Ridola v. Gold State Investments, Inc. et al

Filing 39

ORDER GRANTING 36 MOTION FOR LEAVE TO AMEND COMPLAINT. Signed by Judge Beth Labson Freeman on 6/22/2017. (blflc4S, COURT STAFF) (Filed on 6/22/2017)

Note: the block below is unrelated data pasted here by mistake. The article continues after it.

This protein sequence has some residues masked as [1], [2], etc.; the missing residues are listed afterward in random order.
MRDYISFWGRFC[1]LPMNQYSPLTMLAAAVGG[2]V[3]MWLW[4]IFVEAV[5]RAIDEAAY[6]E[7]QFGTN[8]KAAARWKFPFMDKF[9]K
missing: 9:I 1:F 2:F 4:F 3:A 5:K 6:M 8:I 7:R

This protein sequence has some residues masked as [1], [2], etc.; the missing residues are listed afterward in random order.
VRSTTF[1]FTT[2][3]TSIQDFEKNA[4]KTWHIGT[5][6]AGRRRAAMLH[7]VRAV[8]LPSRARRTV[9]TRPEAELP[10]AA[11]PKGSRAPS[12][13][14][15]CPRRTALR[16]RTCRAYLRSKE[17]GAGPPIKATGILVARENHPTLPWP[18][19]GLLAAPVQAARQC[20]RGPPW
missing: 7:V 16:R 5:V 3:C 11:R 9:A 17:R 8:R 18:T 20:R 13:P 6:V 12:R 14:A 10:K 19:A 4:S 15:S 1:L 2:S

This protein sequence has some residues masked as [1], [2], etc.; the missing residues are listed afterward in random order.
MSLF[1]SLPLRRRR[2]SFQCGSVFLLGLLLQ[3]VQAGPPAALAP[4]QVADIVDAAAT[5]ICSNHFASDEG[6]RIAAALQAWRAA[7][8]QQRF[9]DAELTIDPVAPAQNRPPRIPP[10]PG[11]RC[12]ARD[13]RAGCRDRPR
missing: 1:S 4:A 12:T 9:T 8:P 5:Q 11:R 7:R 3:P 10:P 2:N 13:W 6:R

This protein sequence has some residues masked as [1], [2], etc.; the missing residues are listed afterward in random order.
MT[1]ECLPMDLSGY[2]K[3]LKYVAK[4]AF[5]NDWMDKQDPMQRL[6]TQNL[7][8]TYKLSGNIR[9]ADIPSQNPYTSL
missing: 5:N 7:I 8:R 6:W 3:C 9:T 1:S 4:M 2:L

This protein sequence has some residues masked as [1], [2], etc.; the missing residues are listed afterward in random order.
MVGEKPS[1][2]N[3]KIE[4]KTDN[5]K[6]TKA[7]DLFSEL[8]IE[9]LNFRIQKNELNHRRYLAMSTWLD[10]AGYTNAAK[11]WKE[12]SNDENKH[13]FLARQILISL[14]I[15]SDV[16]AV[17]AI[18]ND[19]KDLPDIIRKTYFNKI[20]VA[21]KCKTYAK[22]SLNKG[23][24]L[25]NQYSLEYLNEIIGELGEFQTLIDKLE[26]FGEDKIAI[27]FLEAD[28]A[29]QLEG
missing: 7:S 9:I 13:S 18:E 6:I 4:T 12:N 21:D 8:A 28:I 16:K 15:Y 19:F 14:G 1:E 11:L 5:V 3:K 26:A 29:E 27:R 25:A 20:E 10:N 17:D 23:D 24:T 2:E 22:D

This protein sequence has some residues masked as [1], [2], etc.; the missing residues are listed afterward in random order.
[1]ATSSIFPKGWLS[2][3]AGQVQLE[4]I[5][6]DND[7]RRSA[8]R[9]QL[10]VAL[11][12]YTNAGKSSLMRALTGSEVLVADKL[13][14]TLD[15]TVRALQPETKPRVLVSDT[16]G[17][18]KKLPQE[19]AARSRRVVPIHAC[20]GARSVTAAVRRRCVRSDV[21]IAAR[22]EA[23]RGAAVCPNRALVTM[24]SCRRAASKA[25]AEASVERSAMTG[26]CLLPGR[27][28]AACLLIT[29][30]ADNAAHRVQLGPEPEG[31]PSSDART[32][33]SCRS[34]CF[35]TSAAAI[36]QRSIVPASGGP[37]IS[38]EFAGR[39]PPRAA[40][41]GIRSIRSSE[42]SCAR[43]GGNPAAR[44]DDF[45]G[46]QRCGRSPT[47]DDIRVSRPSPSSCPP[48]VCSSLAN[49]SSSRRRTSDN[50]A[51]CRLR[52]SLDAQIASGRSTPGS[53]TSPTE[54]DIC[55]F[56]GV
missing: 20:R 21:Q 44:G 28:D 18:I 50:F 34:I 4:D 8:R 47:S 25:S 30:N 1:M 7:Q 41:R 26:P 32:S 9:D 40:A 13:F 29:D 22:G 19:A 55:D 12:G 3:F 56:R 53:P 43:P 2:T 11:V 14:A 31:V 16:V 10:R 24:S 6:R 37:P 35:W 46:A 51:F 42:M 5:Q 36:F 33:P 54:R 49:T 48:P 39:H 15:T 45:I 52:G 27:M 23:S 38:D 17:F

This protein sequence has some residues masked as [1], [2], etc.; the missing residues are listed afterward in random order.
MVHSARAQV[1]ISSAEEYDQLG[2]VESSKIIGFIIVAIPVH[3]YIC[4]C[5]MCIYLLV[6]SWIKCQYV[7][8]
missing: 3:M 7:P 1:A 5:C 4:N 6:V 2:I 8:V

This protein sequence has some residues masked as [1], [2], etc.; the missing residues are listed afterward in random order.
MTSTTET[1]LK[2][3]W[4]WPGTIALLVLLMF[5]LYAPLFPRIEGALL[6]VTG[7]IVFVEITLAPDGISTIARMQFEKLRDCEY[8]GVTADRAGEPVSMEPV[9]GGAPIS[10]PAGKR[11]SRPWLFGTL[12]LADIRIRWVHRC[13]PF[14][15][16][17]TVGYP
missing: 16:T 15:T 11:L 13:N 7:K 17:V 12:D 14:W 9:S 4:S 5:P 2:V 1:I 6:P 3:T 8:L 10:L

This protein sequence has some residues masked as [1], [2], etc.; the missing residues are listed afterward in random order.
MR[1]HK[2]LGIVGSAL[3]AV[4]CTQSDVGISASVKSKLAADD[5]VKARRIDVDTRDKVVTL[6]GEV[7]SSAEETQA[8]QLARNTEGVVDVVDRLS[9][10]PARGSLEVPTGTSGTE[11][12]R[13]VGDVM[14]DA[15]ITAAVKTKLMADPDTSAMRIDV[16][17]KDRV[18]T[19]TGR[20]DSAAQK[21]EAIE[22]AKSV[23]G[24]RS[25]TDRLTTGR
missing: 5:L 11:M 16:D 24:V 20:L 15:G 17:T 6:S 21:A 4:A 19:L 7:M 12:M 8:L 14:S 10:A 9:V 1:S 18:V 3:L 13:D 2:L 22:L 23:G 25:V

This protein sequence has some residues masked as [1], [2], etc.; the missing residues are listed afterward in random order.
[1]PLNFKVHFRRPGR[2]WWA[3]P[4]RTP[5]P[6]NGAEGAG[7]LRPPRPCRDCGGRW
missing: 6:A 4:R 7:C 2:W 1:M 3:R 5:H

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1 2 3 UNITED STATES DISTRICT COURT 4 NORTHERN DISTRICT OF CALIFORNIA 5 SAN JOSE DIVISION 6 7 RACHELLE RIDOLA, 8 Plaintiff, 10 INGRID CHAO, et al., [Re: ECF 36] Defendants. 11 United States District Court Northern District of California ORDER GRANTING LEAVE TO AMEND v. 9 Case No. 16-cv-02246-BLF 12 Before the Court is Plaintiff Rachelle Ridola (“Ridola”)’s motion for leave to file a first 13 14 amended complaint (“FAC”) adding allegations directed to accessibility barriers identified during 15 the joint site inspection. Mot. 2, ECF 36-1. The time to oppose the motion has elapsed and no 16 opposition has been filed. Pursuant to Civ. L.R. 7-1(b), the Court finds Ridola’s motion for leave 17 to amend suitable for submission without oral argument and hereby VACATES the hearing 18 scheduled for October 26, 2017. As set forth below, the Court finds that the factors weigh in favor 19 of granting leave and hereby GRANTS the motion. 20 21 I. BACKGROUND Ridola brings this suit against Ingrid Chao and Nelson Chao (collectively, “Defendants”), 22 d/b/a Executive Inn-Morgan Hill (“Motel”), for allegedly failing to make the Motel and its parking 23 lot accessible to all customers regardless of disability. Compl., ¶¶ 1-2, ECF 1. The complaint was 24 filed on April 25, 2016. Mot. 2. The joint site inspection was conducted on August 5, 2016. Id.; 25 Ex. B to Mot. Ridola avers that the joint sit inspection report identified 46 accessibility barriers 26 related to her disability. Id.; Mot. 2. 27 28 The parties attended a court-sponsored mediation on December 20, 2016 and a settlement conference held by Magistrate Judge Nathaniel Cousins on May 6, 2017. Mot. 2. However, no 1 settlement was reached. 2 On March 23, 2017, the parties appeared for an initial case management conference and 3 the Court subsequently issued a scheduling order, setting the last day to amend the pleadings 60 4 days from the date of the order – May 22, 2017. On May 9, 2017, Ridola asked Defendants to stipulate to the proposed FAC but 5 6 Defendants did not respond to the request. Id. at 3. Ridola then filed the instant motion on May 7 22, 2017. Mot. 8 II. LEGAL STANDARD Where, as here, a party moves to amend its pleadings on or before the deadline to amend 9 the pleadings, a motion for leave to amend is evaluated under Rule 15. See Coleman v. Quaker 11 United States District Court Northern District of California 10 Oats Co., 232 F.3d 1271, 1294 (9th Cir. 2000). Rule 15 provides that “[t]he court should freely give leave [to amend] when justice so 12 13 requires.” Fed. R. Civ. P. 15(a)(2). In deciding whether to grant leave to amend, the Court must 14 consider the factors set forth by the Supreme Court in Foman v. Davis, 371 U.S. 178 (1962), and 15 discussed at length by the Ninth Circuit in Eminence Capital, LLC v. Aspeon, Inc., 316 F.3d 1048 16 (9th Cir. 2009). A district court ordinarily must grant leave to amend unless one or more of the 17 Foman factors is present: (1) undue delay, (2) bad faith or dilatory motive, (3) repeated failure to 18 cure deficiencies by amendment, (4) undue prejudice to the opposing party, and (5) futility of 19 amendment. Eminence Capital, 316 F.3d at 1052. “[I]t is the consideration of prejudice to the 20 opposing party that carries the greatest weight.” Id. However a strong showing with respect to 21 one of the other factors may warrant denial of leave to amend. Id. 22 III. DISCUSSION 23 The factor of “repeated failure to cure deficiencies by amendment” does not apply here 24 because this would be the first amendment of the complaint. However, the Court finds that the 25 remaining factors weigh in favor of granting leave to amend for reasons set forth below. 26 27 28 A. Undue Delay; Bad Faith or Dilatory Motive Ridola argues that even if there has been some delay in seeking leave to amend, the delay is not undue and she is seeking this amendment in good faith. Mot. 5. Specifically, Ridola first 2 1 attempted to resolve the case during the December 20, 2016 mediation and later during the May 6, 2 2017 settlement conference. Id. Ridola avers that she was under a good faith belief that a 3 settlement would be forthcoming and so believed that amending the complaint would be 4 unnecessary and premature. Id. Moreover, Ridola claims that the amendment does not add new 5 legal theories or additional defendants but would only allege additional barriers identified in the 6 joint site inspection report. Id. at 6. The Court finds neither undue delay nor bad faith on Ridola’s part. Although Ridola could 7 8 have sought an amendment earlier, she had a good faith belief that there was no need to incur 9 additional attorney’s fees in connection with an amendment of the complaint given a forthcoming settlement. Such circumstances do not make the delay necessarily undue. There is also no 11 United States District Court Northern District of California 10 demonstration of bad faith. The proposed amendment would only be directed to the newly 12 identified barriers, which Ridola did not pursue earlier only because she thought the case would 13 settle. The Court thus finds that there is no undue delay or bad faith. Nonetheless, even if the 14 delay was substantial, this factor alone is not a sufficient ground for denial of leave to amend. 15 E.g., United States v. Webb, 655 F.2d 977, 980 (9th Cir. 1981) (noting that “delay alone no matter 16 how lengthy is an insufficient ground for denial of leave to amend”); United States v. Pend Oreille 17 Pub. Util. Dist. No. 1, 926 F.2d 1502, 1511-12 (9th Cir. 1991) (“Where there is a lack of prejudice 18 to the opposing party and the amended complaint is obviously not frivolous, or made as a dilatory 19 maneuver in bad faith, it is an abuse of discretion”) (citation omitted). 20 21 B. Undue Prejudice to Defendants Ridola contends that Defendants cannot carry the burden of showing prejudice because the 22 amendment does not include new causes of action or a new party. Mot. 4. Ridola further 23 underscores that neither party has served written discovery or conducted any deposition and the 24 discovery cut-off is not until October 31, 2018. Id. 25 “The party opposing amendment bears the burden of showing prejudice,” but in the 26 absence of an opposition, Defendants have failed to do so here. DCD Programs, Ltd. v. Leighton, 27 833 F.2d 183, 187 (9th Cir. 1987). Moreover, the initial complaint has provided notice to 28 Defendants that Ridola would amend the complaint when additional barriers are identified during 3 1 the joint site inspection. See Compl. ¶ 17. Defendant Nelson Chao was also informed during the 2 case management conference on March 23, 2017 that Ridola intended to amend her complaint. 3 Karbelashvili Decl. ¶ 7, ECF 36-2. Given the lack of opposition and the notice of a possibility of 4 a forthcoming amendment, the Court finds that the proposed amendment would not pose undue 5 prejudice to Defendants. 6 C. Futility of the Amendment Ridola contends that the proposed amendment is not futile because she has the right to 7 8 pursue an injunction to remove all barriers and that the additional allegations are necessary to give 9 Defendants fair notice of every barriers that should be removed. Mot. 6-7. “[A] proposed amendment is futile only if no set of facts can be proved under the 11 United States District Court Northern District of California 10 amendment to the pleadings that would constitute a valid and sufficient claim or defense.” Miller 12 v. Rykoff-Sexton, Inc., 845 F.2d 209, 214 (9th Cir. 1988). The Ninth Circuit has alternatively 13 stated that the test of whether amendment would be futile is “identical to the one used when 14 considering the sufficiency of a pleading challenged under Rule 12(b)(6).” Id.; see Utterkar v. 15 Ebix, Inc., No. 14-02250-LHK, 2015 WL 5027986, at *8 (N.D. Cal. Aug. 25, 2015). The Court finds that the proposed amendment is not futile. The Ninth Circuit has held that 16 17 “[a]n ADA plaintiff who has Article III standing as a result of at least one barrier at a place of 18 public accommodation may, in one suit, permissibly challenge all barriers in that public 19 accommodation that are related to his or her specific disability.” Chapman v. Pier 1 Imports 20 (U.S.) Inc., 631 F.3d 939, 950-51 (9th Cir. 2011) (citation omitted). “[I]in order for the complaint 21 to provide fair notice to the defendant, each such feature must be alleged in the complaint.” Oliver 22 v. Ralphs Grocery Co., 654 F.3d 903, 908 (9th Cir. 2011) (finding that accessibility barriers listed 23 only in an expert report failed to provide a fair notice to the defendant if they were not listed in the 24 complaint). Since Ridola could pursue an injunction as to all barriers that she could encounter, the 25 proposed amendment related to the additional barriers is not futile. 26 IV. 27 28 ORDER For the foregoing reasons, the Court GRANTS Ridola’s motion for leave to amend the complaint, as set forth in Exhibit A of this motion. Ridola shall file the FAC attached to its 4 1 motion as Exhibit A, ECF 36-3, as a separate docket entry on or before June 30, 2017. 2 Dated: June 22, 2017 3 4 ______________________________________ BETH LABSON FREEMAN United States District Judge 5 6 7 8 9 10 United States District Court Northern District of California 11 12 13 14 15 16 17 18 19 20 21 22 23 24 25 26 27 28 5